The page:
In an exclusive interview on Meet the Press, House Speaker John Boehner gives David Gregory the details of what went on for both sides during the sequester negotiations.

“American family's wages aren't growing,” the House speaker said. “They're being squeezed. And as a result, we've got to find a way through our tax code to promote more economic growth in our country.  We can do this by closing loopholes, bringing the (tax) rates down for all Americans, making the tax code fairer. It will promote more economic growth.”

Obama said Friday it may take some time before members of Congress agree to bargain with him on how to replace the spending cuts.

He told reporters that he hoped that “after some reflection, as members of Congress start hearing from constituents who are being negatively impacted… that they step back and say, all right, is there a way for us to move forward on a package of entitlement reforms, tax reform, not raising tax rates, identifying programs that don't work, coming up with a plan that's comprehensive and that makes sense.”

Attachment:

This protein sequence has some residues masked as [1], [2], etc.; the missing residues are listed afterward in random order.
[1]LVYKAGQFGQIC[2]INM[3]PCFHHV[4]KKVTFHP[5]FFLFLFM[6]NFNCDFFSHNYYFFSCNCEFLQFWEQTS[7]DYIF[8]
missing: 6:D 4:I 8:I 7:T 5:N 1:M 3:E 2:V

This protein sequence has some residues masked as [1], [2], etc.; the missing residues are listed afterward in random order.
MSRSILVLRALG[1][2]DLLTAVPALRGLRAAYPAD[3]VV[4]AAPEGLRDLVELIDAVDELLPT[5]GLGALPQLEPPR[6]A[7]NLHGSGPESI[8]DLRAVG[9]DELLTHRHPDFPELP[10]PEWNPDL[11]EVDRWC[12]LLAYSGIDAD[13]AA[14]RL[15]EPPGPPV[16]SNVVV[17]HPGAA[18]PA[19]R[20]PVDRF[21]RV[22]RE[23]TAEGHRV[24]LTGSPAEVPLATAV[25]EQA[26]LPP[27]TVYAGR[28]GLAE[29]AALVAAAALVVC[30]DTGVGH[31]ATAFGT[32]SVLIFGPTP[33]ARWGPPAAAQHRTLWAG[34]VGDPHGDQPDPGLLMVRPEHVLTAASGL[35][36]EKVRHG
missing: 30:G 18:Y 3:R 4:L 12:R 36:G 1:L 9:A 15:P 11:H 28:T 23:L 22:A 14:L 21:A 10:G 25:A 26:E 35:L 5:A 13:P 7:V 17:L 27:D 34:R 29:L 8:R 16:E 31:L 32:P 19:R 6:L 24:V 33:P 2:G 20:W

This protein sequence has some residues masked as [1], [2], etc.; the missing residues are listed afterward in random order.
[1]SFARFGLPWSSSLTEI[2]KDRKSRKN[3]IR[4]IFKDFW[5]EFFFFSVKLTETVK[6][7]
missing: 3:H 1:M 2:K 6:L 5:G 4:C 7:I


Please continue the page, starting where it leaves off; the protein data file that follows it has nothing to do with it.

He said, “It may take a couple of weeks. It may take a couple of months” before that happens, but in the meantime the spending cuts will dampen economic growth and hurt federal workers who are furloughed and federal contractors who lose work.

“It's going to mean hundreds of thousands of jobs lost,” he said. “That is real. We're not making that up.  That’s not a scare tactic, that’s a fact.”

But Boehner said, “I don't know whether it's going to hurt the economy or not. I don't think anyone quite understands how the sequester is really going to work.”